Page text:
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As a new-only Dr Who fan (only watched the 2005 reboot), I'm wondering a bit how fast can the doctor read, but to be a bit wider, how fast is he in general ?

For the main question's point, in most of the episodes, he seems to be reading very fast (especially at the very beginning, when getting to Rose's house), but in some episodes, he reads very slowly (last one would be 7x05 and one with the 10th I can't remember of. Maybe the first apparition of river). Is there any kind of reason? I'm asking this question because this actually made me realize something else. The Doctor sometimes has these "flash" where he's superhuman, for example when he meets "young river" and he sees everything she plans.

It seems to be fluctuating a lot. Sometimes, he just can see it all (when Amy's pregnant but she's actually Flesh, for example) and sometimes, he just seems to be surprised by everything you'd have seen coming.

(that does seem to me to be specific to 11th)

Thanks

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"As the author (and director) sees fit." - At least that's been what I've kept telling me.

This is not just related to reading, though.

Just look at the general promise of the Doctor being present somewhere - why?

  • Sometimes he's somewhere just because he wanted to be there (visit something with a companion or whatever).
  • Sometimes he's somewhere because he screwed up again or the TARDIS wanted to be there. There are some episodes where he says something along the lines of "that's why the TARDIS brought us here".
  • Sometimes he seems to know in advance why he has to go somewhere (like in the 2005 pilot episode; although I'd consider this up to debate, because he might have learnt of the invasion by accident before the start of the actual episode).

Or how about reading and interpreting something?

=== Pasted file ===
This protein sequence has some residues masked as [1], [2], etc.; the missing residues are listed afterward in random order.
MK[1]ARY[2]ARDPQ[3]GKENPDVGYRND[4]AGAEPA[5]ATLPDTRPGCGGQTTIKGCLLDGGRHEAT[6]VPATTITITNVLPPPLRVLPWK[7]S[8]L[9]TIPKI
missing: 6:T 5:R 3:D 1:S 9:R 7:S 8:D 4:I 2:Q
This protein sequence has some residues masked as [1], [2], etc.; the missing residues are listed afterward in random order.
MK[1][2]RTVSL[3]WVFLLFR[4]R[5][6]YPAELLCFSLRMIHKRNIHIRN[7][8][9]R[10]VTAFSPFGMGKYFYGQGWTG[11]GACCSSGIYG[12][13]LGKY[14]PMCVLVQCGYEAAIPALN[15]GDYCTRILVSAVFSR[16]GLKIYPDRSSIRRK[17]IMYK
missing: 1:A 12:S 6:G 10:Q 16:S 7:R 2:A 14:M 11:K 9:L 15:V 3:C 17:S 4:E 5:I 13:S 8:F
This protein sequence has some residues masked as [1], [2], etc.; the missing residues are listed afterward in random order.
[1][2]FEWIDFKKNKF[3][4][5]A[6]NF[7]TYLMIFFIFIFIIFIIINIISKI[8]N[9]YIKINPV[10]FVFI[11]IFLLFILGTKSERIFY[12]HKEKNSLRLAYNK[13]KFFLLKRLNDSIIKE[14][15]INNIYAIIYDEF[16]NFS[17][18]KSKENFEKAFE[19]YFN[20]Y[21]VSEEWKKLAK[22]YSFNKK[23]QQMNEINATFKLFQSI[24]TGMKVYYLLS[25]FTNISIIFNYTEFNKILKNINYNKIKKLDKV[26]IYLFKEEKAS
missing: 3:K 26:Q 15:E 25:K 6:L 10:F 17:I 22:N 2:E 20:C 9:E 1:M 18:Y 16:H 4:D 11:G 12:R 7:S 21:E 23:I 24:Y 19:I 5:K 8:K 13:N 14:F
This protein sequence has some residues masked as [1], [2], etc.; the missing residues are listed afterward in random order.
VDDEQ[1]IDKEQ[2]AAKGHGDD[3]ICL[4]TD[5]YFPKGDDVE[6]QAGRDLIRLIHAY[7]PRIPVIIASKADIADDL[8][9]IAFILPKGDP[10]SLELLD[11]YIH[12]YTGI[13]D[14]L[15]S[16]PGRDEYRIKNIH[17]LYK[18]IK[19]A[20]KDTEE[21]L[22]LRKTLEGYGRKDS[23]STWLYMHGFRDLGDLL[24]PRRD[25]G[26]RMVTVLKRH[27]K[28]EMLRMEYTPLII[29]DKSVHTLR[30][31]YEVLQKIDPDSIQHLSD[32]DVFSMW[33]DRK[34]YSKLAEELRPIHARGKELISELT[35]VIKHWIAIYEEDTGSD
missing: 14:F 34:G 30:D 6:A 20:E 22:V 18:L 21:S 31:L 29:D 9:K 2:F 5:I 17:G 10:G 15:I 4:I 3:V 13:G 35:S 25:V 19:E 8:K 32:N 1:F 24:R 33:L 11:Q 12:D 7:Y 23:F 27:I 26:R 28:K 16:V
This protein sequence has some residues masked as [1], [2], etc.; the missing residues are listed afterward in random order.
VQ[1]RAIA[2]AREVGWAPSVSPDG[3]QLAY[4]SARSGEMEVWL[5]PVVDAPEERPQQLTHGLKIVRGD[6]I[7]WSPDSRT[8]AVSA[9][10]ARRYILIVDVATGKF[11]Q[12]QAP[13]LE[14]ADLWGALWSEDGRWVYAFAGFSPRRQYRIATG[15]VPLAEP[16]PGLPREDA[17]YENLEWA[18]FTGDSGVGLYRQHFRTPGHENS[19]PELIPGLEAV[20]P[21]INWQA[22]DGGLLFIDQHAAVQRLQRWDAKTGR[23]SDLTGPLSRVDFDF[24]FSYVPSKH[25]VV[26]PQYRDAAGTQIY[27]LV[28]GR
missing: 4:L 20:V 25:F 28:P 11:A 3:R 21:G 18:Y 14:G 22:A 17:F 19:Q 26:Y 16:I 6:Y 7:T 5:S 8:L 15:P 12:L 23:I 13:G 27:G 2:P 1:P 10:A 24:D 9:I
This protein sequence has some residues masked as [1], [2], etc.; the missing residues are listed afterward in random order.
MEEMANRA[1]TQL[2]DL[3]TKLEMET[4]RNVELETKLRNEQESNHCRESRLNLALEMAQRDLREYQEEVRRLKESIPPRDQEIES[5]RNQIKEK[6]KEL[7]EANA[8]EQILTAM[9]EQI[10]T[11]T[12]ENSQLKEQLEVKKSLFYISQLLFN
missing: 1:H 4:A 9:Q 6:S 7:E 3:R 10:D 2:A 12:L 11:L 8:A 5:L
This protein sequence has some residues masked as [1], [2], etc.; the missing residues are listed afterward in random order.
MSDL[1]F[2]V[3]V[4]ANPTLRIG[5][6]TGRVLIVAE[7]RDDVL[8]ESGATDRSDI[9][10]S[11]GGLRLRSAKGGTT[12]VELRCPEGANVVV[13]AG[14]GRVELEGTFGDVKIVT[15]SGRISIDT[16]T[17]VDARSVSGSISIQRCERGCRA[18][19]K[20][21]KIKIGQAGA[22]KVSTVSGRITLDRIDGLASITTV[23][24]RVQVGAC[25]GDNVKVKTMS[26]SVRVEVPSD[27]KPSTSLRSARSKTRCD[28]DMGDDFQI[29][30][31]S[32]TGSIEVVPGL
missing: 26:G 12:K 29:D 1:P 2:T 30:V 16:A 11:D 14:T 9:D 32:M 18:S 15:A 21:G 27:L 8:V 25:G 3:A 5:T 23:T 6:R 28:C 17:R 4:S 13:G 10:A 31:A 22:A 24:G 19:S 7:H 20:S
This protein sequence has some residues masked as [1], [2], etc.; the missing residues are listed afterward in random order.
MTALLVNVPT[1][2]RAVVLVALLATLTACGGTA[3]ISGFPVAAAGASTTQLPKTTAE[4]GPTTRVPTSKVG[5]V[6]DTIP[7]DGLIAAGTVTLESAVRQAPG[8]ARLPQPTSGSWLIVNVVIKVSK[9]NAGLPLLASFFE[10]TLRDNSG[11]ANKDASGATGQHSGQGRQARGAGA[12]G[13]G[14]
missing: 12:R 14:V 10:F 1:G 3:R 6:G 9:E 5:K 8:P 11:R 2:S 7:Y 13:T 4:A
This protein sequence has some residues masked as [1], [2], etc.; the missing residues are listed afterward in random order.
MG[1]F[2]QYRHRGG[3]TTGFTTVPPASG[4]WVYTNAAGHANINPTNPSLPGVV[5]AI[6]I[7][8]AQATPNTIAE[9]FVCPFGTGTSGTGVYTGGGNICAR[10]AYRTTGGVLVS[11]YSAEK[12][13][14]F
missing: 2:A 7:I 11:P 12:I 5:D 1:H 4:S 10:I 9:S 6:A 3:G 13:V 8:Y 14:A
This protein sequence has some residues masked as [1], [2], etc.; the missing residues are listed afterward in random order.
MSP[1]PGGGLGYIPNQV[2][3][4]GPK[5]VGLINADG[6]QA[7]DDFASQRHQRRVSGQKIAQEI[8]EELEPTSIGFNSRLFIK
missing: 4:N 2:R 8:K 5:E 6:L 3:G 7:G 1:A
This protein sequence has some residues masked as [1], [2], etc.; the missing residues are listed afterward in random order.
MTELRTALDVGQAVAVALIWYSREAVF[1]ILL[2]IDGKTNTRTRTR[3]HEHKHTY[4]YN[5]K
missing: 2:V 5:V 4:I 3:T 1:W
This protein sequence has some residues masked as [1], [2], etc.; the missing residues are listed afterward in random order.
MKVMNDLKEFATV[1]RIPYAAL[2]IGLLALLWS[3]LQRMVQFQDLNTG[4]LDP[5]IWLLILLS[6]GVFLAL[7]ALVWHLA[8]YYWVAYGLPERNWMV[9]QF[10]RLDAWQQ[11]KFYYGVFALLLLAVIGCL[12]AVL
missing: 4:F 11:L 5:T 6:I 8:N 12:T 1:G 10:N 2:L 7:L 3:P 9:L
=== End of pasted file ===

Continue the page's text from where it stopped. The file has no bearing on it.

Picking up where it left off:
• We know the TARDIS translates voice as well as text for those being around.
  • Yet there are instances where the doctor or the companion(s) read something and don't get the actual meaning due to interpreting something wrong. Considering that you can't translate most real world languages without proper knowledge of the context, this sounds rather odd as well. If you think about it, it would happen more often than just a few times that they'd babble or read random stuff without it making sense, similar to Donna trying to speak Latin when visiting Pompeji.

But back to the actual question: Why would it be determined by the author or director? It's rather simple.

Seeing the Doctor (or companion(s)) read something can have different effects on the viewer (and in the end it's all about that; The last episode with the Ponds in season 7 is a perfect example for this):

  • It can build tension (takes a while to read or something is read slowly).
  • It can just explain knowledge about something or be used as a plot device.
  • It can be used just to distract the character so something may happen in background.
  • It can be straight up boring.

Especially the last point is important: Imagine the first episode of the 2005 reboot and seeing the Doctor looking through the book for something like 5 or 10 minutes without anything else happening. That wouldn't be interesting or anything. So instead they let him dig through the book(s) a bit, similar to how you might have a look at a book you see in a book store. Still this doesn't mean he's read the whole book that exact moment. He might even have read it before and just refreshed his knowledge looking through it.